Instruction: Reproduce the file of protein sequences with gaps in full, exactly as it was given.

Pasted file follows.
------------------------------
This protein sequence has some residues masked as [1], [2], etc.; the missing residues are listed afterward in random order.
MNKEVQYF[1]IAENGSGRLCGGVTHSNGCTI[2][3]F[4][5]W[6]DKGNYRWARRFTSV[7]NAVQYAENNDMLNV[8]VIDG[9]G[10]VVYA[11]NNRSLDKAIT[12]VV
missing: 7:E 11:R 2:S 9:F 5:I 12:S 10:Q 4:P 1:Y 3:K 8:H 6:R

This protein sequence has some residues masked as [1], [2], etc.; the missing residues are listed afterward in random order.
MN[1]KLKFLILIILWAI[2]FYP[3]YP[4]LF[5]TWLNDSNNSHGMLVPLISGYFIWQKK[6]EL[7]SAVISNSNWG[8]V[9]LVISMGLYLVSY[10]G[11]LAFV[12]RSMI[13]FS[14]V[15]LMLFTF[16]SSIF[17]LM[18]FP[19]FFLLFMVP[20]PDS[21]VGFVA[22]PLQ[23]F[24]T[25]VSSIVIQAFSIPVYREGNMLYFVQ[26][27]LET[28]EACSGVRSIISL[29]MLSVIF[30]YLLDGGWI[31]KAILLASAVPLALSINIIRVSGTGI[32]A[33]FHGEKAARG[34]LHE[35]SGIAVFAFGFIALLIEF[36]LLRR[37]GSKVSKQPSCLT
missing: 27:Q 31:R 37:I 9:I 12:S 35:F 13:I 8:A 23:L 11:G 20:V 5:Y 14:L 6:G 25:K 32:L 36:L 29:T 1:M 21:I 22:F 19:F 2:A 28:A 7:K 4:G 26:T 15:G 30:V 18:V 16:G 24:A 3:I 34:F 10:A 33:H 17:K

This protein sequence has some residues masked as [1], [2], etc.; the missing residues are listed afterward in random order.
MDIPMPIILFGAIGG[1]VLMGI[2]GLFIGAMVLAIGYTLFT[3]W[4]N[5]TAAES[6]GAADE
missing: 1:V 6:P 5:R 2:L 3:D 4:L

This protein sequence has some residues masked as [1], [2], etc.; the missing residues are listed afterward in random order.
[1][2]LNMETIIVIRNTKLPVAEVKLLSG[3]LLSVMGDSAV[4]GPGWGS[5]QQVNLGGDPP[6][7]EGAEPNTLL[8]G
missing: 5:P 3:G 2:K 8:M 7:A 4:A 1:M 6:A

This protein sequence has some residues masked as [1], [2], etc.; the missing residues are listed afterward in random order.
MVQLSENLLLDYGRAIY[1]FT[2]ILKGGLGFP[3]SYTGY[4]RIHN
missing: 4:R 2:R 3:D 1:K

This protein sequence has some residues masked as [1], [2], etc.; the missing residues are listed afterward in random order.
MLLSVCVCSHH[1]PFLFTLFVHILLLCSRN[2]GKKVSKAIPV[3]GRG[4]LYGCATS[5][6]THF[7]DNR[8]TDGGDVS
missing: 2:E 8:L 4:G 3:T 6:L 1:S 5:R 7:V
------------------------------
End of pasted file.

This protein sequence has some residues masked as [1], [2], etc.; the missing residues are listed afterward in random order.
MNKEVQYF[1]IAENGSGRLCGGVTHSNGCTI[2][3]F[4][5]W[6]DKGNYRWARRFTSV[7]NAVQYAENNDMLNV[8]VIDG[9]G[10]VVYA[11]NNRSLDKAIT[12]VV
missing: 7:E 11:R 2:S 9:F 5:I 12:S 10:Q 4:P 1:Y 3:K 8:H 6:R

This protein sequence has some residues masked as [1], [2], etc.; the missing residues are listed afterward in random order.
MN[1]KLKFLILIILWAI[2]FYP[3]YP[4]LF[5]TWLNDSNNSHGMLVPLISGYFIWQKK[6]EL[7]SAVISNSNWG[8]V[9]LVISMGLYLVSY[10]G[11]LAFV[12]RSMI[13]FS[14]V[15]LMLFTF[16]SSIF[17]LM[18]FP[19]FFLLFMVP[20]PDS[21]VGFVA[22]PLQ[23]F[24]T[25]VSSIVIQAFSIPVYREGNMLYFVQ[26][27]LET[28]EACSGVRSIISL[29]MLSVIF[30]YLLDGGWI[31]KAILLASAVPLALSINIIRVSGTGI[32]A[33]FHGEKAARG[34]LHE[35]SGIAVFAFGFIALLIEF[36]LLRR[37]GSKVSKQPSCLT
missing: 27:Q 31:R 37:I 9:I 12:S 35:F 13:I 8:A 23:L 11:G 20:V 5:Y 14:L 6:G 25:K 32:L 36:L 29:T 1:M 21:I 22:F 19:F 2:A 28:A 7:K 4:G 26:T 15:G 30:V 18:V 16:G 24:A 3:I 34:F 10:A 33:H 17:K

This protein sequence has some residues masked as [1], [2], etc.; the missing residues are listed afterward in random order.
MDIPMPIILFGAIGG[1]VLMGI[2]GLFIGAMVLAIGYTLFT[3]W[4]N[5]TAAES[6]GAADE
missing: 1:V 6:P 5:R 2:L 3:D 4:L

This protein sequence has some residues masked as [1], [2], etc.; the missing residues are listed afterward in random order.
[1][2]LNMETIIVIRNTKLPVAEVKLLSG[3]LLSVMGDSAV[4]GPGWGS[5]QQVNLGGDPP[6][7]EGAEPNTLL[8]G
missing: 5:P 3:G 2:K 8:M 7:A 4:A 1:M 6:A

This protein sequence has some residues masked as [1], [2], etc.; the missing residues are listed afterward in random order.
MVQLSENLLLDYGRAIY[1]FT[2]ILKGGLGFP[3]SYTGY[4]RIHN
missing: 4:R 2:R 3:D 1:K

This protein sequence has some residues masked as [1], [2], etc.; the missing residues are listed afterward in random order.
MLLSVCVCSHH[1]PFLFTLFVHILLLCSRN[2]GKKVSKAIPV[3]GRG[4]LYGCATS[5][6]THF[7]DNR[8]TDGGDVS
missing: 2:E 8:L 4:G 3:T 6:L 1:S 5:R 7:V